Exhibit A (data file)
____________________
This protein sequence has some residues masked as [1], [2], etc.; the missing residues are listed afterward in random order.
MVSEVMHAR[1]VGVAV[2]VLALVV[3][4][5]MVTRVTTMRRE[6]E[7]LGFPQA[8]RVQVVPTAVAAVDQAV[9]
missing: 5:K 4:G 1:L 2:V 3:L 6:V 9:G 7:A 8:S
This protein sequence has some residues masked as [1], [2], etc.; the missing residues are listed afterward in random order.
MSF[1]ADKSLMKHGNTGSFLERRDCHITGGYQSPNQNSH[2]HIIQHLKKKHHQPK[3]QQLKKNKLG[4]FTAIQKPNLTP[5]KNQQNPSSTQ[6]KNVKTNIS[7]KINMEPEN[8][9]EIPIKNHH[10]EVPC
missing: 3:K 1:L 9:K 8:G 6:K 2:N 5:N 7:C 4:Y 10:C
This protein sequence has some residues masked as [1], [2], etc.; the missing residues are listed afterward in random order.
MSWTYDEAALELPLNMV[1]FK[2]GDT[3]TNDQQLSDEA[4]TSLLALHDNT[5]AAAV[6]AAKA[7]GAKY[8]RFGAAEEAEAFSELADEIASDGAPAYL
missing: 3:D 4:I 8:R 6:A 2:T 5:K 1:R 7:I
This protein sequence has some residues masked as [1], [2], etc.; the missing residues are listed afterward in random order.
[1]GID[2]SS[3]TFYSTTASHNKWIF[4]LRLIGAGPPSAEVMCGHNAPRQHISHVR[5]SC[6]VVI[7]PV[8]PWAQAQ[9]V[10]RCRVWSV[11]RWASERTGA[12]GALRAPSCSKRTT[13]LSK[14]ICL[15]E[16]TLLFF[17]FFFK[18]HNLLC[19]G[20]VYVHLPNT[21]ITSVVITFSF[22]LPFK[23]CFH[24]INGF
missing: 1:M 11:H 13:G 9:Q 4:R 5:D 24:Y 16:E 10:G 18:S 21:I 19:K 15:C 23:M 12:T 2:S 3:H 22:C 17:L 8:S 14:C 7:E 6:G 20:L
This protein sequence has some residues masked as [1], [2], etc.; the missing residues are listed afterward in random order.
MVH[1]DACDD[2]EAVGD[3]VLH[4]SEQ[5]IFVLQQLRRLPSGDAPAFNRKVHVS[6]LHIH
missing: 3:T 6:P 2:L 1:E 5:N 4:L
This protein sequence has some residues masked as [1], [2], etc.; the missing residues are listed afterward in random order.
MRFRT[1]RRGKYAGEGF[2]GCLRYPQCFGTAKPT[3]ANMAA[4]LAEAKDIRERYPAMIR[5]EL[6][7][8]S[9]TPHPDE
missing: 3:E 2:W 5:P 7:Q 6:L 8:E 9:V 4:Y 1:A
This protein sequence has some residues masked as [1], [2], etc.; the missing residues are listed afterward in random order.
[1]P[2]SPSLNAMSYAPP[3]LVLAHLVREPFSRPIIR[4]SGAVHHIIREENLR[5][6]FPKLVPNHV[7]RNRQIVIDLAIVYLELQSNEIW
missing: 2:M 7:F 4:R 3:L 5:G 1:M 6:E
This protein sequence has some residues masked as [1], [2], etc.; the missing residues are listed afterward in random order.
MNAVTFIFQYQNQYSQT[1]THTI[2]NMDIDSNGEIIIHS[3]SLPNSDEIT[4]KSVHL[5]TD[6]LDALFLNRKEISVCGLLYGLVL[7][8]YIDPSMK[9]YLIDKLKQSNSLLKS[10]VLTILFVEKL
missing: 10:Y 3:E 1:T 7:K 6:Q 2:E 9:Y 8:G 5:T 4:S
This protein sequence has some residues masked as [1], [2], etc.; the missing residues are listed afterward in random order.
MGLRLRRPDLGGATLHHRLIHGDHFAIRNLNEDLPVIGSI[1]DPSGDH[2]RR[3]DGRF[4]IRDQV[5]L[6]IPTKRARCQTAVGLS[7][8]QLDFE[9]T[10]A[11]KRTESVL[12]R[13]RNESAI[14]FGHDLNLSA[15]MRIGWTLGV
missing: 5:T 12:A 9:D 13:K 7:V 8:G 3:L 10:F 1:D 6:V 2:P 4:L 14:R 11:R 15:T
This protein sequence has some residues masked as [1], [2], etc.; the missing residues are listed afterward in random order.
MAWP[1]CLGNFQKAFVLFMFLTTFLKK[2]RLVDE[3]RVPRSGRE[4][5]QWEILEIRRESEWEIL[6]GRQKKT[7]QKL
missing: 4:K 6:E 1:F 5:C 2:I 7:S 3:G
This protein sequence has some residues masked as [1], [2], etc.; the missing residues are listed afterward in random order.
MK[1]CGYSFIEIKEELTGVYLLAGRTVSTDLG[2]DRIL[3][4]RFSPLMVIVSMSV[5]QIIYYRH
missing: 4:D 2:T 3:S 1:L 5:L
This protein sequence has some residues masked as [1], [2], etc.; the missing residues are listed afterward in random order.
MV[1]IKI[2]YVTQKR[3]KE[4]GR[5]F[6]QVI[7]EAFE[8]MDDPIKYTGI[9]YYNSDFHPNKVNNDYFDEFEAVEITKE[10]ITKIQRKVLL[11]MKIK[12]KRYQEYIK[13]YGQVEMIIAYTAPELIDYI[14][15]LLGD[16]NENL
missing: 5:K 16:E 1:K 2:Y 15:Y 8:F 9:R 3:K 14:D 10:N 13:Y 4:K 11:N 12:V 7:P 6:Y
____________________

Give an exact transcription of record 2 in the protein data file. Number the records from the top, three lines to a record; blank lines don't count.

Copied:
This protein sequence has some residues masked as [1], [2], etc.; the missing residues are listed afterward in random order.
MSF[1]ADKSLMKHGNTGSFLERRDCHITGGYQSPNQNSH[2]HIIQHLKKKHHQPK[3]QQLKKNKLG[4]FTAIQKPNLTP[5]KNQQNPSSTQ[6]KNVKTNIS[7]KINMEPEN[8][9]EIPIKNHH[10]EVPC
missing: 3:K 1:L 9:K 8:G 6:K 2:N 5:N 7:C 4:Y 10:C